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June 2nd, 2011, 1:59 pm


67. daleandersen said:


Re: “Without philosophers, thinkers and theories to build our nation upon, there will be no tomorrow…”

Exactly. You need their fine words and uplifting message to energize, enrich and enhance the movement.

By contrast, Bashar, Asma and the Baathist thugs wouldn’t recognize philosophy if it bit them on the ass…

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June 2nd, 2011, 2:11 pm


68. Juha said:

The first war of the new neoliberal colonialism was Malvinas ( not Falkland !) war? why go so far to the South Atlantic ocean? Let us look near home. At the begining of the revival of the Ottoman Empire Turkey got back north Cyprus by occupying an existing state, a member of the UN + a total complete ethnic cleaning. Next they ended the story of Hatai province which Ass Head, the greatest Arab of them all, signed Hatai away to Turkey just like that. The Syria-Turkey border was marked to the cm, but the Syrian Lebanese border is toally unmaked, interesting, isnt it?. Now they are sticking their Turkish nose in Gaza. And as you can see in this blog they are becomming the king makers in Syria. As in 1915-8 when Turkey will be making peace in Syria-lebanon-Palestine you will all call back the British & the French. By the way, when you are there in Antaliya, frolicking under the Turkish flag, could you ask about the Greeks and Armenians who used to live in Antalya not so long ago?. Taking about imperialism, also Lebanon is in many ways an Iranian colony, it is the Iranians not Arabs who will decide when the Lebanese will start killing Israelies and when the Israelis will start to respond by killing Lebanese. Why did you go to the Malvinas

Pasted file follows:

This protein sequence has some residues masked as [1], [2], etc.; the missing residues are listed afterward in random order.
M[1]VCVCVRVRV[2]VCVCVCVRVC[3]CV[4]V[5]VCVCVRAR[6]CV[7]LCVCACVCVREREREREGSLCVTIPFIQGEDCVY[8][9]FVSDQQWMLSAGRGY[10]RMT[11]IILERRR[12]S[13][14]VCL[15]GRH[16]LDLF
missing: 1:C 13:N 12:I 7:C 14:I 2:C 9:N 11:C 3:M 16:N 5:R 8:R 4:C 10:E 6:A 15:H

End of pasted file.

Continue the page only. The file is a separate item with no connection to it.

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June 2nd, 2011, 2:12 pm


69. daleandersen said:

Memo to Amir

Re: “…a fresh body of opposition is born. And no, they don’t have to agree on every thing. This is how democracy works…”

Like Donald Rumsfeld said, “Democracy is messy.”

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June 2nd, 2011, 2:15 pm


70. Amir in Tel Aviv said:

Akbar #64,